However, let’s roll this back a bit. To fall is to drop, usually involuntarily. And as much as our culture is totally irresponsible when it comes to the word “love” (for instance, I can’t stand the television show For My Man; they constantly abuse the word. Love doesn’t make us do crazy things. Love doesn’t provoke reckless and violent behavior. Love isn’t criminal. Humans can come up with some very toxic behaviors; it’s not in the name of true love, though), the reality is that love doesn’t happen involuntarily. When you’re speaking of the I Corinthians 13 biblical version of love (love is patient, love is kind, love puts others first, love endures), if you really believe that God is love (I John 4:8&16) and if you think that love is an action and not just a feeling (and it is) — then no, it doesn’t “just happen.” Love is a series of decisions — with words and actions that follow. So no, y’all, you cannot actually “fall in love.”

What you can do is fall into attraction; you can be attracted to someone involuntarily (unintentionally, unconsciously), and sometimes that feeling can be so euphoric that you might be tempted to use the word “love” to define it — yet c’mon: does it even make mature sense to say that you did something as grand and life-altering as LOVE SOMEONE without intention or conscious? To me, that sounds like something a child would say. Give yourself more credit. Give love more credit, too.

And that’s why this part of the article has the heading that it does. It doesn’t matter if a saying is popular (a lot of popular stuff is dead wrong); it matters if it’s correct, and “falling in love” simply isn’t. Do I believe that you can be in love? Yes. Even then, though, not by yourself (check out “Like, Love & In Love: How To Really Know The Difference”); the literal definition of “in” proves that (because in means “with”). Perhaps, if this was stated more, there would be less unhealthy relationships, less divorces, or more folks who took responsibility for who and how they loved instead of chalking it up to just being frivolous and emotional. You deserve better. LOVE DESERVES BETTER.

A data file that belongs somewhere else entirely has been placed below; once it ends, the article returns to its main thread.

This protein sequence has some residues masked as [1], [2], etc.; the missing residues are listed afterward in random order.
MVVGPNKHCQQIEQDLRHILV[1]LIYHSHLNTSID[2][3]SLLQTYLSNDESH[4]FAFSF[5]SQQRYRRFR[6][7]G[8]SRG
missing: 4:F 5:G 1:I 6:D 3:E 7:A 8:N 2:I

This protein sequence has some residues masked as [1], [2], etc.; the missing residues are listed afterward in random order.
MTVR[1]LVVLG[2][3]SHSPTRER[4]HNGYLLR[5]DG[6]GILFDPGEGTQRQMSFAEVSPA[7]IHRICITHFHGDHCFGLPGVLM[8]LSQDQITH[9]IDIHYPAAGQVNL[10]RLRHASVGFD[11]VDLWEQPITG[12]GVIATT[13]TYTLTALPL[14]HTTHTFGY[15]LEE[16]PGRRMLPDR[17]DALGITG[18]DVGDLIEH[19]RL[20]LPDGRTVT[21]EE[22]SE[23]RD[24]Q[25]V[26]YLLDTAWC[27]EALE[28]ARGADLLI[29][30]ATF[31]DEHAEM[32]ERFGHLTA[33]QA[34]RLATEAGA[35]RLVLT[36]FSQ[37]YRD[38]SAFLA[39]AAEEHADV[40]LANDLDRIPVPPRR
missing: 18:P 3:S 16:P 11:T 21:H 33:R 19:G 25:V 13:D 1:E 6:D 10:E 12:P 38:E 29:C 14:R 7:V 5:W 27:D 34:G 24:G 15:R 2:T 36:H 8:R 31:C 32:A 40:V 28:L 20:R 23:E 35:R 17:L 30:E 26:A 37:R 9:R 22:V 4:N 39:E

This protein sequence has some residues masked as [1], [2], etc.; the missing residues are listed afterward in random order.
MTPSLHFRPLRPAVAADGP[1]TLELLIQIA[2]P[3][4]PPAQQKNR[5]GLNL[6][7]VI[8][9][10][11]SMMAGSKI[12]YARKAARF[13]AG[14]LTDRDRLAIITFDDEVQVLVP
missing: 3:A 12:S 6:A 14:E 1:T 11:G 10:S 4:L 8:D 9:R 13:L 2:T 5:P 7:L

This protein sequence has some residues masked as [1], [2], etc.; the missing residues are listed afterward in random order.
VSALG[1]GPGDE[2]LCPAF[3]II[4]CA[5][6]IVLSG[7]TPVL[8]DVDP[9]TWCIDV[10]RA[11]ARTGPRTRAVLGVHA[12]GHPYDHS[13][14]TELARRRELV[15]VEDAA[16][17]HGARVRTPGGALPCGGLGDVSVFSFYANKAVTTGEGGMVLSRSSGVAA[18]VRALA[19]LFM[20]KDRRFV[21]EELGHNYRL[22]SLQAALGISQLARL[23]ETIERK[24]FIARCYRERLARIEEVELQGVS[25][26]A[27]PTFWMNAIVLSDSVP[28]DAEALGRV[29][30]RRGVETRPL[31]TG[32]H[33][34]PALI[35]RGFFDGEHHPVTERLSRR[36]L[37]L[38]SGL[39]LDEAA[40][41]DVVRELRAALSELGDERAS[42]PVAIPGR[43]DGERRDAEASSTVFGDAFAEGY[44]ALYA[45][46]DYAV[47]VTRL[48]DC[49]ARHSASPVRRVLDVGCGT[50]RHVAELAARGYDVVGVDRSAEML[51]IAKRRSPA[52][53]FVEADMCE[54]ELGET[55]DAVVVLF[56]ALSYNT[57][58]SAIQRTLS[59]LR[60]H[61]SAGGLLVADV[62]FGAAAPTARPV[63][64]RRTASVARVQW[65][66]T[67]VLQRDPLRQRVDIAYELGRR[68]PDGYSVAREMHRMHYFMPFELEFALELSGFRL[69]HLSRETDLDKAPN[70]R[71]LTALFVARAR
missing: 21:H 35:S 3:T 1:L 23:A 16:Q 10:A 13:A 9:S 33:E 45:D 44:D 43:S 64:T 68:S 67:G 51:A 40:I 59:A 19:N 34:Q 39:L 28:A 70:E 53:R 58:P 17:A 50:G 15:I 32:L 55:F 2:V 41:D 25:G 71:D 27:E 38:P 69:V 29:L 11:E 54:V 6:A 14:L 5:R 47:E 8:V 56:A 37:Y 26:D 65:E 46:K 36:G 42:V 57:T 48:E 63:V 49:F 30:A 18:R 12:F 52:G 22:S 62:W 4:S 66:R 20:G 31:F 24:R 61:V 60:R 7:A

And that is a huge part of the reason why emophilia is hella problematic. It’s because everything that I just said, bucks it at every single turn. It wants people to think that you can just fall, over and over again, for the wrong people (for you), and you don’t need to take any type of personal accountability for it because…that’s just how love is — that’s just what being in love is like. Emophilia will have you out here being so emotionally promiscuous that you remain in the pattern of confusion by joining parts of yourself to pieces of others…when they simply don’t belong there.

And sadly, because emophilia is such a thing, it will encourage you to fix all of this by “falling in love,” yet again, when the actual thing that you should do is figure out how you became an emophiliac in the first place — so that you can stop “falling in love” and actually walk wisely and soberly into true love instead.

5 Ways to Break Free from Being an Emophiliac

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So what if you saw yourself in at least a part of this and you’re ready to free your own self from emophilia. What should you do? For starters, here are five tips.